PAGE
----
Barre sus chords

Sus chords can also be played as barre chords without any bigger efforts, provided that you have learned how to play barre chords. By starting with the standard barre shapes for major chords, you just need to make some smaller adjustment to get the sus chord.


The diagram below shows the barre sus chord using the E-shape.

sus chord 1
With the E-shape

The finger positions can be in two ways: you either use all your fingers or lay your ring finger over three strings. One effective practice that recommends are to shift from the regular barre shape to use the ring finger over the three strings in front. Exercise this by a chord progression like:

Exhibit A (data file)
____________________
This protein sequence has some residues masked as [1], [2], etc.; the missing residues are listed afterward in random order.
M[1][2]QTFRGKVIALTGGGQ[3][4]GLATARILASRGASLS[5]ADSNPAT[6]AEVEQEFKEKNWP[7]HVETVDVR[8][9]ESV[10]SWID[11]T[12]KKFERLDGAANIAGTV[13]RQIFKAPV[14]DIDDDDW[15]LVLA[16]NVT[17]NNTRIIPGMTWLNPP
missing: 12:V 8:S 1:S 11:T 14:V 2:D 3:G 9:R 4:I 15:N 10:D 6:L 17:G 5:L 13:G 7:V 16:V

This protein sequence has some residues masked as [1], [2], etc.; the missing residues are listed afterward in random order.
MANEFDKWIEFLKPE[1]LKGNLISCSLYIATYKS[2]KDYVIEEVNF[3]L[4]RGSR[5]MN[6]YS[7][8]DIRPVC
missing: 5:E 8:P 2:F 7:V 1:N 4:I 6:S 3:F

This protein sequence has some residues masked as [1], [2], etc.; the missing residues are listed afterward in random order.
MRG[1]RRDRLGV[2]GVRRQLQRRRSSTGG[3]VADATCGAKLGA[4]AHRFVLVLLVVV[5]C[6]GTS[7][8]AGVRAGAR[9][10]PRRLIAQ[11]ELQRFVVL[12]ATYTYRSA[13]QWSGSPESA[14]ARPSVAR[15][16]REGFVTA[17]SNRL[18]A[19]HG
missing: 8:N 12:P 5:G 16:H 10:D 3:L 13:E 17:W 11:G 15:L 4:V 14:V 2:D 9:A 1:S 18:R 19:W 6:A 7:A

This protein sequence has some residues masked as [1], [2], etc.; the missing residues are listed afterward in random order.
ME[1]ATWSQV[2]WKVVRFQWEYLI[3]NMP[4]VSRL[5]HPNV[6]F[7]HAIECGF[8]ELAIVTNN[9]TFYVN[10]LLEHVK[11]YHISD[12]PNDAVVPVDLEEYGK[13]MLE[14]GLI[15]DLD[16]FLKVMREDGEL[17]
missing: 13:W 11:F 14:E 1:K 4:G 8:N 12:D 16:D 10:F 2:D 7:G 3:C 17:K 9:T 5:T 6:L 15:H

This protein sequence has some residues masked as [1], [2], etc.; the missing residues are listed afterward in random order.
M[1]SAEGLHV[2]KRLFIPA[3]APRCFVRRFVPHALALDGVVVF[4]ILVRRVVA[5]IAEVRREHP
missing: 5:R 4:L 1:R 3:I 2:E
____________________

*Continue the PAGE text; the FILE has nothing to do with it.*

A - Asus4 - A (bar the fifth fret)

The diagram below shows the barre chord using the A-shape.

sus chord 2
With the A-shape

If you change from a regular barre chord to a sus chord in a progression all you need to do is to add the little finger. Exercise this by a chord progression like:

D - Dsus4 - D (bar the fifth fret)


The only thing you need to do to get a sus2 chord from a barre chord in the A-shape is to release one finger.

sus2 chord diagram
With the A-shape

This chord progression includes both sus2 and sus4 and you could play exclusively with barre chords:

D#m - D#msus2 - D#m - G#m - C# - C#sus4 - F#

Sus2 barre chords are common in pop punk arrangements. An example:

G - Csus2 - Dsus2

Sus chords are often used in alternations with the major chord, like C - Csus4 - C. Read more about sus chords.